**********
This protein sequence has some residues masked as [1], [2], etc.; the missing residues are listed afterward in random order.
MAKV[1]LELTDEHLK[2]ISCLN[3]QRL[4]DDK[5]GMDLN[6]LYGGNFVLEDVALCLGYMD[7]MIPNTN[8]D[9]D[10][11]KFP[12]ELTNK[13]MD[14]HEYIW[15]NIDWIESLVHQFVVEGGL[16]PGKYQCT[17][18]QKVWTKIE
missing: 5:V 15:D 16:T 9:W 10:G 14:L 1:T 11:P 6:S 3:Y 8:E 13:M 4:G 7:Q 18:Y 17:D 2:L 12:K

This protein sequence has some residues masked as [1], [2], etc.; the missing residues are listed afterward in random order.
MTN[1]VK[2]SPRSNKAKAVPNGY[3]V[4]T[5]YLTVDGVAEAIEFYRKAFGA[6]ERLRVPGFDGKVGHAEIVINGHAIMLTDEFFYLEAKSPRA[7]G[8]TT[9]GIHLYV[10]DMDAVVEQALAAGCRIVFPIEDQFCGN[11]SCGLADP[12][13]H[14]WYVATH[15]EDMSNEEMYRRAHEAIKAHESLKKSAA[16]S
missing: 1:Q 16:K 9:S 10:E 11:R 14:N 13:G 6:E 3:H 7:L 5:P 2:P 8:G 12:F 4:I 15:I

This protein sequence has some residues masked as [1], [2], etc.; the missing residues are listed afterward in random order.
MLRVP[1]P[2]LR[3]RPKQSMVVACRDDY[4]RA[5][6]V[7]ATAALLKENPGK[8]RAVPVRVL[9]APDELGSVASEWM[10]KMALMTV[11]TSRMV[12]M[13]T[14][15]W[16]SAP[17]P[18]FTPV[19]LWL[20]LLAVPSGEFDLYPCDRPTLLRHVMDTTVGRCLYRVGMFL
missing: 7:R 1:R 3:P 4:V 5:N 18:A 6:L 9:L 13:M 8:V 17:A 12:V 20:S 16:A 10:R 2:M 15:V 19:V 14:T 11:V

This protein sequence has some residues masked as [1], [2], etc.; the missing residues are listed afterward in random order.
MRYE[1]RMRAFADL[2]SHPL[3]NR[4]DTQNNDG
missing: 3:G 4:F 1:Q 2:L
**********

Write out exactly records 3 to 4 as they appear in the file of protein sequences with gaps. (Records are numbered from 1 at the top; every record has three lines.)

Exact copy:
This protein sequence has some residues masked as [1], [2], etc.; the missing residues are listed afterward in random order.
MLRVP[1]P[2]LR[3]RPKQSMVVACRDDY[4]RA[5][6]V[7]ATAALLKENPGK[8]RAVPVRVL[9]APDELGSVASEWM[10]KMALMTV[11]TSRMV[12]M[13]T[14][15]W[16]SAP[17]P[18]FTPV[19]LWL[20]LLAVPSGEFDLYPCDRPTLLRHVMDTTVGRCLYRVGMFL
missing: 7:R 1:R 3:P 4:V 5:N 18:A 6:L 9:L 13:M 8:V 17:A 12:V 20:S 16:A 10:R 2:M 15:V 19:V 14:T 11:V

This protein sequence has some residues masked as [1], [2], etc.; the missing residues are listed afterward in random order.
MRYE[1]RMRAFADL[2]SHPL[3]NR[4]DTQNNDG
missing: 3:G 4:F 1:Q 2:L